Just when you thought the ethanol industry had received more than its share of government support, USDA Secretary Ed Schafer has other ideas. He believes the government should extend loans to ethanol plants that bought corn at the higher prices that prevailed earlier this year.

After all, without more government aid, how can the ethanol industry expect to succeed when forced to pay such high prices for corn?

This latest proposed support for the ethanol industry comes on top of the government-mandated production levels, blender’s credit and tariff on ethanol imports. One would think these already-existing supports would be enough to get the nascent ethanol industry up and running.

The National Pork Producers Council was quick to remind Secretary Schafer that the ethanol industry was not the only one challenged by high corn prices and to point out the economic land-mine that confronts the pork industry due to ethanol’s seemingly endless government support.

In a letter to Schafer signed by the NPPC, the American Meat Institute, National Cattlemen's Beef Association, National Chicken Council, National Meat Association, National Milk Producers Federation, National Turkey Federation and the United Egg Producers, the groups summarized animal agriculture's continuing challenge posed by additional government aid to the ethanol industry.

“We in animal agriculture are particularly concerned that you would consider adding one more level of support for the corn-based ethanol industry,” the groups told Schafer.

The letter says that high corn prices have already caused animal agriculture real pain.  The three legs of support for domestic ethanol have already had serious impact on those who produce meat for Americans and the world.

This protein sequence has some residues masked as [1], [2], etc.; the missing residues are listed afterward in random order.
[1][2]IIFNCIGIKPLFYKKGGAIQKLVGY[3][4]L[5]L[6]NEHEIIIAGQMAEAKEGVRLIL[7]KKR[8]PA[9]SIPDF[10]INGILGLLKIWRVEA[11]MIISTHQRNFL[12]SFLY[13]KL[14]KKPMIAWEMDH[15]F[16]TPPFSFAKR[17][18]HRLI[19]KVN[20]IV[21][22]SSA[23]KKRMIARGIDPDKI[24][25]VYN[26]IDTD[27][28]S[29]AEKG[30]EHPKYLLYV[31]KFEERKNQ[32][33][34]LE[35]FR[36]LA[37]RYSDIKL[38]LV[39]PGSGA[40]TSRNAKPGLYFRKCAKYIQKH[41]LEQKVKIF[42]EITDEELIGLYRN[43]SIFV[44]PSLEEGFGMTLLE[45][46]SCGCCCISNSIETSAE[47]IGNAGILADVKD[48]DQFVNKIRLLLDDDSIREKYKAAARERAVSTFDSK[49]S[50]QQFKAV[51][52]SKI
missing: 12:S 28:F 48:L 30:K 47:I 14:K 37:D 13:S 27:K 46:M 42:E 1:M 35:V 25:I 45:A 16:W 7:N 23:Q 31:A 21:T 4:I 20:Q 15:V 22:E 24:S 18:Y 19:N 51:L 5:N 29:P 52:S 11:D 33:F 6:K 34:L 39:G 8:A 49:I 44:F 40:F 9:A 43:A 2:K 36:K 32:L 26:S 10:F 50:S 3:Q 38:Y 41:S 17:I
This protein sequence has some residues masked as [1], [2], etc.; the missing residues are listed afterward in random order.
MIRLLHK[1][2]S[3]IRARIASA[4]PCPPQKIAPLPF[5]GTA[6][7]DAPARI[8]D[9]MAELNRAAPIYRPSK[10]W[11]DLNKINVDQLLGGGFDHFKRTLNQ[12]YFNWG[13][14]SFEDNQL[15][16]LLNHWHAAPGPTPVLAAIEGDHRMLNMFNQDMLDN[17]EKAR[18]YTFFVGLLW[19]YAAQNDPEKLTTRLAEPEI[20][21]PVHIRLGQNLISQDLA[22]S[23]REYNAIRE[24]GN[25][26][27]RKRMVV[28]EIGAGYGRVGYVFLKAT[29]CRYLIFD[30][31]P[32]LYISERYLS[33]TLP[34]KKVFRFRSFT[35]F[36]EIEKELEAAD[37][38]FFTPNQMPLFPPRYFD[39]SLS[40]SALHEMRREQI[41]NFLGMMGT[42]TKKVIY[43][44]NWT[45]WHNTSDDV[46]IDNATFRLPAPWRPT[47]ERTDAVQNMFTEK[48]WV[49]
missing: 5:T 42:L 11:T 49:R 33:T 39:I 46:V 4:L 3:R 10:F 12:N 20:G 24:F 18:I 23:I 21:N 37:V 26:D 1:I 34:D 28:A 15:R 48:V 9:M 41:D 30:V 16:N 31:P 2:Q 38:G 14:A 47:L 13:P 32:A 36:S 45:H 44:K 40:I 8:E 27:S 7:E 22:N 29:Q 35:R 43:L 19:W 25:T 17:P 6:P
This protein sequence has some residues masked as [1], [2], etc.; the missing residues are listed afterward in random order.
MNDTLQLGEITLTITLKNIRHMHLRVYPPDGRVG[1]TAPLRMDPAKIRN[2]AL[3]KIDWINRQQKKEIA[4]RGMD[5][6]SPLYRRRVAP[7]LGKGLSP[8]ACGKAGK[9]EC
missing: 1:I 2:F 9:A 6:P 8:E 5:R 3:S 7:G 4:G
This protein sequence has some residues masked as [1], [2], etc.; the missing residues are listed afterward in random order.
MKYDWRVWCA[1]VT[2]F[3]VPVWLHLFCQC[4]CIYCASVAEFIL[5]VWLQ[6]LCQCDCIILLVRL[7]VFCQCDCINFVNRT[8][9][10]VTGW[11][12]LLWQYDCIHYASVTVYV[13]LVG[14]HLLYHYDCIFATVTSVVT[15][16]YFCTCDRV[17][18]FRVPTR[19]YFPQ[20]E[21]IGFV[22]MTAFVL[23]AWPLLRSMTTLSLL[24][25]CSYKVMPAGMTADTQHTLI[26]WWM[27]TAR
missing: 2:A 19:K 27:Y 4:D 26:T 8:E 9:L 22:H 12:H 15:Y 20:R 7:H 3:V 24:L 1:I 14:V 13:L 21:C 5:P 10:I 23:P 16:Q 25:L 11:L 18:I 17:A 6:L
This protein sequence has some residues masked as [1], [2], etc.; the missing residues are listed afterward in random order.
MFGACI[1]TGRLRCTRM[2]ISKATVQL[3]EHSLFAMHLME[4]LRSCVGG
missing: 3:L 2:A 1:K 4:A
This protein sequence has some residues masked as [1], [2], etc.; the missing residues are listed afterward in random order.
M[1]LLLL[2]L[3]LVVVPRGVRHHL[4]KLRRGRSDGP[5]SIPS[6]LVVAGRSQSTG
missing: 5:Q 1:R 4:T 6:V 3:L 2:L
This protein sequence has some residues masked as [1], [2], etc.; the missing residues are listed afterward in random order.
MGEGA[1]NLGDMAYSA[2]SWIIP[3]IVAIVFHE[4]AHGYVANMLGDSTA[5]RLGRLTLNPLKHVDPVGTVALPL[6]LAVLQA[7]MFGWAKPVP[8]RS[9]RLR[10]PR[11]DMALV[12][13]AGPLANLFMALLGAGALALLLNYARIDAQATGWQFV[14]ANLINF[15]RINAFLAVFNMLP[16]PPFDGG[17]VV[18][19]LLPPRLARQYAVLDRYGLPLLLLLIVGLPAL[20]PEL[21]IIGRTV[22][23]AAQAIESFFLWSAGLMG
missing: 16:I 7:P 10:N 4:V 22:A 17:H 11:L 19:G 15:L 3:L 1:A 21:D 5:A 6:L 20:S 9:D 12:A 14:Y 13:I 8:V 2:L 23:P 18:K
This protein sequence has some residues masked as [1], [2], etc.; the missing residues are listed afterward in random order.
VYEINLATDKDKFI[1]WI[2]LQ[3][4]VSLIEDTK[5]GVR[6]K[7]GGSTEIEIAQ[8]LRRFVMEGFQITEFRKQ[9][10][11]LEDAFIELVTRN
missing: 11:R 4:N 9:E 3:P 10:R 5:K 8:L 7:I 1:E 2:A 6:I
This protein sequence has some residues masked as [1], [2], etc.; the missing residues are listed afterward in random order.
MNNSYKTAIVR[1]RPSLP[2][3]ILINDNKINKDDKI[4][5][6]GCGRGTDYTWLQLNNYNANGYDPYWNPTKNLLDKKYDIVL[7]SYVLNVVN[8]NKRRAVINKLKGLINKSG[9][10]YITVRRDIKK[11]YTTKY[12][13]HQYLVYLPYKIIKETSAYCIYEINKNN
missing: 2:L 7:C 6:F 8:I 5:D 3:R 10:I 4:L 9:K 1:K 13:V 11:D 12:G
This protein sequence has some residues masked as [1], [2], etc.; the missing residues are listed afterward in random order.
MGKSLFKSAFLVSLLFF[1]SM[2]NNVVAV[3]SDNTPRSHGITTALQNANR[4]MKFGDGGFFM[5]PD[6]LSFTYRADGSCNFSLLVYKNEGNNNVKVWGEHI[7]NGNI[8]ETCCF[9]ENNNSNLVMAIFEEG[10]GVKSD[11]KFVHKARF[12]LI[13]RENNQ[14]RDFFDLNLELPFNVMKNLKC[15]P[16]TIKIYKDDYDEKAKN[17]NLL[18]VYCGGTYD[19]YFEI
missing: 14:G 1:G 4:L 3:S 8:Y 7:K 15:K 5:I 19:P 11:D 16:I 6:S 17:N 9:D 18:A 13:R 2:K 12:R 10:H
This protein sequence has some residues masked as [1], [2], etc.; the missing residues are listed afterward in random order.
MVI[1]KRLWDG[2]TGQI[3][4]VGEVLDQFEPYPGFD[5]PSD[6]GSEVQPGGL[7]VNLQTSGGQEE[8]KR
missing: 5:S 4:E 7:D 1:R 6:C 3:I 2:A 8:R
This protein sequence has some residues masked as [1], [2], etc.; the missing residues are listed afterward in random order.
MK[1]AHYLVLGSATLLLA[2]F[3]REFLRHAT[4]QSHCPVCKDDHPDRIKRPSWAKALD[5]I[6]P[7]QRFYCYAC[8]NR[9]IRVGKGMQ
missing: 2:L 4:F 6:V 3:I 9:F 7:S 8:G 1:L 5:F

“High commodity prices have been wreaking havoc in animal agriculture for almost two years.  Yet no one at USDA has suggested that the government could provide loan funds to cover our members’ losses in the corn market,” the letter says.

The letter also cites the ethanol industry's excess capacity. The industry has over 13 billion gallons of annual capacity existing or under construction while the Renewable Fuel Standard's mandated demand is only 10.5 billion gallons.

“We urge you to rethink your intention of selectively lending taxpayer funds to private facilities that are having difficulty with the price of commodities. Despite numerous requests to create a task force to address the negative consequences of ethanol mandates in feed prices, USDA did nothing.  It is not clear to us why now USDA would be so inclined to provide assistance to one particular segment of the industry in dealing with a problem that affects us all,” the letter concludes.

Perhaps this united voice will convince Washington to be more equitable in doling out taxpayer dollars and bring them face-to-face with the extraordinary pressure they place on animal agriculture with policies that place ethanol above all things agriculture.